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Sunday, November 16, 2014

The United States and its Third World State Department

Links: A. Oregon Woman Trapped In Timorese Jail
           B. Contractor Held In Cuban Jail Because he Is American
           C. Marine Locked Up In Mexico
           D. Two Americans Freed In North Korea

If you happen to be anywhere near Foggy Bottom in the District Of Columbia, you might notice the distinct smell of rot.  Granted, the Potomac is just around the corner, and who knows how far Barney Frank's old male whorehouse is, but today the smell of rot comes from the U.S. Department of State.  As usual, the decay is not in any way connected to the performance of the State Department's ground troops: the heroes and heroines who sit behind a desk all day processing visa applications and  conducting interviews.  The rot comes from the top, and the infection began before Hillary Clinton resigned.  The United States Department of State has a myriad of responsibilities.  In addition to processing the foreign nationals trying to get Tourist and Immigrant Visas, The State Department is responsible for helping Americans in foreign countries every single day.  Well-traveled Americans expect the Department to be on hand in case they have trouble with local authorities, and Americans abroad have a tendency to lose things like passports and return tickets.  It's rarely a glamorous job.  From the links I have provided, it should be obvious that I will be addressing the number of Americans who have ended up in foreign prisons and have not received assistance from the State Department.  Of course, when I refer to assistance, I'm not talking about letters from home, a list of local attorneys, or a package of food and dry socks.  Unless the U.S. State Department has advertised against U.S. persons visiting a particular country, then any American citizen unlawfully detained in a foreign country should be assisted by the U.S. Department of State.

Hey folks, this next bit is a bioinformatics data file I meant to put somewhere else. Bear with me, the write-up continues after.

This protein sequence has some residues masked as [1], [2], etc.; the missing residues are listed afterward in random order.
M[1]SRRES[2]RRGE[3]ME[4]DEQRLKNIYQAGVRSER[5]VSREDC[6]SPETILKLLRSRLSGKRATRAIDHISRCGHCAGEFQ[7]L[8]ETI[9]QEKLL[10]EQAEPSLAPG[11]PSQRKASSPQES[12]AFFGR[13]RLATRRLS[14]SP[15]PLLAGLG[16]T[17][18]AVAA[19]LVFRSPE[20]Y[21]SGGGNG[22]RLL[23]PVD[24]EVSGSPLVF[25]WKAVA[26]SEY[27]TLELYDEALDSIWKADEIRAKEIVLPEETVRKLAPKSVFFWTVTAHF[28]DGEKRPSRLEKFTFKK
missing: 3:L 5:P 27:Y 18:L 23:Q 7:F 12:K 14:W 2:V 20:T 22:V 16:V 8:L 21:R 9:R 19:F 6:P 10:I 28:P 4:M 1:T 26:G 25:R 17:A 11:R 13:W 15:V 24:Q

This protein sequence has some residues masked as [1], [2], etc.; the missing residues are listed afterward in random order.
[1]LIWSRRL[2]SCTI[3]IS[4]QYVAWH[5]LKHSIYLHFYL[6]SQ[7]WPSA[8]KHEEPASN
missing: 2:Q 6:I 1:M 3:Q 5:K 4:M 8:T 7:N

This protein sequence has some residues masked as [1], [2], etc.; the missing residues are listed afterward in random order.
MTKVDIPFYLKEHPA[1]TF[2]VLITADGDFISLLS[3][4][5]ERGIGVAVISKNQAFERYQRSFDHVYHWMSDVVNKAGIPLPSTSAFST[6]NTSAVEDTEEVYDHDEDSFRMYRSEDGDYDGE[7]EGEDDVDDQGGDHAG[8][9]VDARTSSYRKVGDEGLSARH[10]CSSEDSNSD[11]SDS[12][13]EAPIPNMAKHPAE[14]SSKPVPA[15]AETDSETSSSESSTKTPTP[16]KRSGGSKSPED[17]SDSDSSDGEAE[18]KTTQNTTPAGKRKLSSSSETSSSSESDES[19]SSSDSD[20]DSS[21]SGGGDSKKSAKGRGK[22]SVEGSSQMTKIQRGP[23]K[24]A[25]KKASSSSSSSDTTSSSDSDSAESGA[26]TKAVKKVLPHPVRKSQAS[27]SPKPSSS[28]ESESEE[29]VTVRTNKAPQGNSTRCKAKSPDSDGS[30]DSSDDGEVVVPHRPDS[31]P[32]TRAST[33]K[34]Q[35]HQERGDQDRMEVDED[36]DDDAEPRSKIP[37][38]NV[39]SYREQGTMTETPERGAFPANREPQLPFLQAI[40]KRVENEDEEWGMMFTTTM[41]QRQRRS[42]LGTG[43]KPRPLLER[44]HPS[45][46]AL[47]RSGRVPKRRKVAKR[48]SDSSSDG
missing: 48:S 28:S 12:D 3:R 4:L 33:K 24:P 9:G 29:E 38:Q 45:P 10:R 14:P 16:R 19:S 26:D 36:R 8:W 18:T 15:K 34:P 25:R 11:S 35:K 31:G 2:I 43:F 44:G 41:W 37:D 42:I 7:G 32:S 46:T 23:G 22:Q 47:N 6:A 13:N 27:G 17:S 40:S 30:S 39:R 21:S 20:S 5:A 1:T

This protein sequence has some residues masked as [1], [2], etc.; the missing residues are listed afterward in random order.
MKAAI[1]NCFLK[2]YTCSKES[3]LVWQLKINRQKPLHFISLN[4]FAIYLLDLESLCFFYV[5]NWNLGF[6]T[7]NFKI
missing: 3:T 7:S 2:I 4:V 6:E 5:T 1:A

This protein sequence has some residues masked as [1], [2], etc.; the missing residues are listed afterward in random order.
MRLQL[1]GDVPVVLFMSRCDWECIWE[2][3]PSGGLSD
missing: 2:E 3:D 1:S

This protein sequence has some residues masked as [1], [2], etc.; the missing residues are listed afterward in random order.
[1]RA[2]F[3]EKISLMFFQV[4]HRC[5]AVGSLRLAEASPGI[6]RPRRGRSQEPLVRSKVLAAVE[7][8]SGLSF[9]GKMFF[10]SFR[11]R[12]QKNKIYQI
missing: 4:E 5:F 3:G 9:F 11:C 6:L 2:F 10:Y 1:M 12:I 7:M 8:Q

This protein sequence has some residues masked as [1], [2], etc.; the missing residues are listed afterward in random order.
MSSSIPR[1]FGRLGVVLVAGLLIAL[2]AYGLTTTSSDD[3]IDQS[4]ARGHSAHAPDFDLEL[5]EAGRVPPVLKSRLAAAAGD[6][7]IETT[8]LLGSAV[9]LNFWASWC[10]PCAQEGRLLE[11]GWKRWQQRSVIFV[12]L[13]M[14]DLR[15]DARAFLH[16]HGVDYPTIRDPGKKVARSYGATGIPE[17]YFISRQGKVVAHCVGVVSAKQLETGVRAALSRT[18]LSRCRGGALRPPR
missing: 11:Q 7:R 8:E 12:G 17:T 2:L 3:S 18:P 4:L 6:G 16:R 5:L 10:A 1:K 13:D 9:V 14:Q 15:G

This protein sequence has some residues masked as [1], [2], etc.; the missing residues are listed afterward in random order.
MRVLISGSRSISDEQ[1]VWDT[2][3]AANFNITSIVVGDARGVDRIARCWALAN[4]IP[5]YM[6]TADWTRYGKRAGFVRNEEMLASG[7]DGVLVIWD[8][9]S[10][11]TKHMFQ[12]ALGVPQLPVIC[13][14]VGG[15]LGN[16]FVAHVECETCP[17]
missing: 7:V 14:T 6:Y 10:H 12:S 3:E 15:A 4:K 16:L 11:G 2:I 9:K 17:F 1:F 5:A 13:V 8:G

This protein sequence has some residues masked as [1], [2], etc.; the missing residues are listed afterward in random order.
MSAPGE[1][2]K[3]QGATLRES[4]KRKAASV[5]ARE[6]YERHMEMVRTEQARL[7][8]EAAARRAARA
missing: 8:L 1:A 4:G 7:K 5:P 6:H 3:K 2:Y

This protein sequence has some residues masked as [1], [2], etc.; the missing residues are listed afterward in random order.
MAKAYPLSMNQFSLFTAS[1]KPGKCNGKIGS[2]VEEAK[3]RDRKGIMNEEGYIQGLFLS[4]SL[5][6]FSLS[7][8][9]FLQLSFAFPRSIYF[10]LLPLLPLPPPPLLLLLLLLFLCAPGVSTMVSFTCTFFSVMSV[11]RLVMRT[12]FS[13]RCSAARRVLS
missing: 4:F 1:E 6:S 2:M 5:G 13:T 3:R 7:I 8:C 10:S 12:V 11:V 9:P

For many years, if a U.S. citizen was unjustifiably incarcerated overseas, and the U.S. government was unable to secure their release, it made the news on all three networks and CNN.  The instances of this occurring were so few and far between, it was naturally a big story.  If an American ended up in a foreign jail, the State Department was usually able to obtain their release, even when the person had committed a minor local offense (driving drunk, bar fighting, etc.).  Our government, and by projection the United States Department of State, carried such gravitas that foreign governments welcomed the opportunity to resolve an issue of this type, as part of efforts to build a strong diplomatic relationship with the United States.  If an American committed a serious offense, such as murder or narcotics possession/smuggling, The United States Department of State would assure that the U.S. citizen had adequate counsel and a fair trail (to some extent).  Things have changed.  The number of countries that I would visit as a tourist has diminished lately, because of the fear that I might get railroaded into something and then be left in a foreign jail to rot.  The first link details the experience of an American veterinarian who was